Monday, June 9, 2008

Eco-Love

"I just need to get a few things at the grocery store, do you mind coming?"

An hour later, I'm holding a second basket, arms aching, wondering how much more stuff he can fit in there.

And a quick glance tells me, we... don't really need anything in those double baskets at all.

Maybe it's because of my tortured past where I considered groceries luxuries, or my hatred for fluorescent lights... But I'd honestly like to avoid the soda, candy, chip aisle at any cost.

When I see the convenience of 100 calorie snack packs, and 12 ounce bottled water... I can only envision the huge landfills that these tiny things are perpetuating. Seriously. Little bags add up when every person trying to lose weight is eating 4 snack-packs a day.

The grocery store, for me, is a reminder of how much we want, and how much marketing makes us think we need more.

So what's a girl to do, when her better half, can't resist the half-off personalized packs of peanuts, in spite of a pantry full of them?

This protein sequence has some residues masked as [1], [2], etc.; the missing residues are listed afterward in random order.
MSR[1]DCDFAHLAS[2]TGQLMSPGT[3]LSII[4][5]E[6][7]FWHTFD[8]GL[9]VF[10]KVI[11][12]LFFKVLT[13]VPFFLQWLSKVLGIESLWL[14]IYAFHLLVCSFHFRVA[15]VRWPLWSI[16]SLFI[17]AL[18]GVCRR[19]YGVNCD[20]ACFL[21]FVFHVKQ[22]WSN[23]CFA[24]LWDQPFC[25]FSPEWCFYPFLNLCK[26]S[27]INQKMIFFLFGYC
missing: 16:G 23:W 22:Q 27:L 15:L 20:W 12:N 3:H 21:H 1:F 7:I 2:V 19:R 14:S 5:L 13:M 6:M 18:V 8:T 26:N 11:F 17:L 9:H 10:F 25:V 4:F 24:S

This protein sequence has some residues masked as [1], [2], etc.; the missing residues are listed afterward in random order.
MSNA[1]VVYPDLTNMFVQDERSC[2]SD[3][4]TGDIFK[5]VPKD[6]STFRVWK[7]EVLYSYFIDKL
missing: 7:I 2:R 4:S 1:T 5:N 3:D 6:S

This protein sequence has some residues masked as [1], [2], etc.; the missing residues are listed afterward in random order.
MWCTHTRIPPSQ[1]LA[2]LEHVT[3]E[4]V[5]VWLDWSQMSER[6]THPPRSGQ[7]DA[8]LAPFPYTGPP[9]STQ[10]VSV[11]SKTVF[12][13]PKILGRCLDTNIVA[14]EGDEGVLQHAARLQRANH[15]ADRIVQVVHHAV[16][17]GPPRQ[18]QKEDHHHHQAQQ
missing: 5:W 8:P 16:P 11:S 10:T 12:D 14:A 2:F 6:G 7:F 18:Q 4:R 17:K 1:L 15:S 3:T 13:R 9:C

As if relationships aren't hard enough...
Maybe, like children, and marriage, and finances... our eco-compatibility is important as well.

1 comment:

vanessa said...

The funny thing about the 100 calorie snack packs is that no one is paying attention to the fact that they cost twice as much as the box of teddy grahams thats twice as big as all the little packs combined. People are lazy. They'd much rather pay to have someone else divy up portion sizes than take the time to count out 10 crackers and say ENOUGH.

People sacrifice for things they deem important. Convenience means they have more time to spend doing things they want to do. (supposedly) So in this case they're sacrificing extra money for the convenience of portion control.

So advertisers and marketing companies jumped on the bandwagon and suddenly everything is available single serving size. And now everything is available in a spray too. So now you dont have to "waste" time rubbing things into your skin (lotions, sunscreens, self tanners, neosporin, etc.) But how much time are these things REALLY buying you?

Its all a little ridiculous to me, but then again I help to make the commercials that tell you what to buy, so I suppose I'm part of the problem.